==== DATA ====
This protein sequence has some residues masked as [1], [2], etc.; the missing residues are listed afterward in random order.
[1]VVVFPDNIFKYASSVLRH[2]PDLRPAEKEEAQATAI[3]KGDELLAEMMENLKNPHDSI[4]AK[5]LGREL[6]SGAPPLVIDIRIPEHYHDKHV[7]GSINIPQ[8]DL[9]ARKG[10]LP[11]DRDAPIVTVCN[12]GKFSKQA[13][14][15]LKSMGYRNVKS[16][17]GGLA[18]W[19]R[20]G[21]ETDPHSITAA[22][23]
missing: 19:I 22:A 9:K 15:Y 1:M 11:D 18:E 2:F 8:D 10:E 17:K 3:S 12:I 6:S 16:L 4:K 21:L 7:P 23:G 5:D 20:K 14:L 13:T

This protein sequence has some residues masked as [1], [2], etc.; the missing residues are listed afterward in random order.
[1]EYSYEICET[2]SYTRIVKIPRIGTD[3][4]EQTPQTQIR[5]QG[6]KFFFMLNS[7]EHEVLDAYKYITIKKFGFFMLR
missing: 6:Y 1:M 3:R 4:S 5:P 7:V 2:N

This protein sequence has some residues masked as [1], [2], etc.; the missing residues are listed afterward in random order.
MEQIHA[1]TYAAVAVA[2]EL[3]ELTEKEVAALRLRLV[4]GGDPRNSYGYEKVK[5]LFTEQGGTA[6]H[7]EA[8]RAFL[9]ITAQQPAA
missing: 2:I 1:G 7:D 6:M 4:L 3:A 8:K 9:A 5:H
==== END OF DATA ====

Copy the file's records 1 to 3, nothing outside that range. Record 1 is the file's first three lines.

This protein sequence has some residues masked as [1], [2], etc.; the missing residues are listed afterward in random order.
[1]VVVFPDNIFKYASSVLRH[2]PDLRPAEKEEAQATAI[3]KGDELLAEMMENLKNPHDSI[4]AK[5]LGREL[6]SGAPPLVIDIRIPEHYHDKHV[7]GSINIPQ[8]DL[9]ARKG[10]LP[11]DRDAPIVTVCN[12]GKFSKQA[13][14][15]LKSMGYRNVKS[16][17]GGLA[18]W[19]R[20]G[21]ETDPHSITAA[22][23]
missing: 19:I 22:A 9:K 15:Y 1:M 11:D 18:E 2:F 8:D 10:E 17:K 3:S 12:I 6:S 16:L 4:K 21:L 7:P 23:G 5:D 20:K 14:L 13:T

This protein sequence has some residues masked as [1], [2], etc.; the missing residues are listed afterward in random order.
[1]EYSYEICET[2]SYTRIVKIPRIGTD[3][4]EQTPQTQIR[5]QG[6]KFFFMLNS[7]EHEVLDAYKYITIKKFGFFMLR
missing: 6:Y 1:M 3:R 4:S 5:P 7:V 2:N

This protein sequence has some residues masked as [1], [2], etc.; the missing residues are listed afterward in random order.
MEQIHA[1]TYAAVAVA[2]EL[3]ELTEKEVAALRLRLV[4]GGDPRNSYGYEKVK[5]LFTEQGGTA[6]H[7]EA[8]RAFL[9]ITAQQPAA
missing: 2:I 1:G 7:D 6:M 4:L 3:A 8:K 9:A 5:H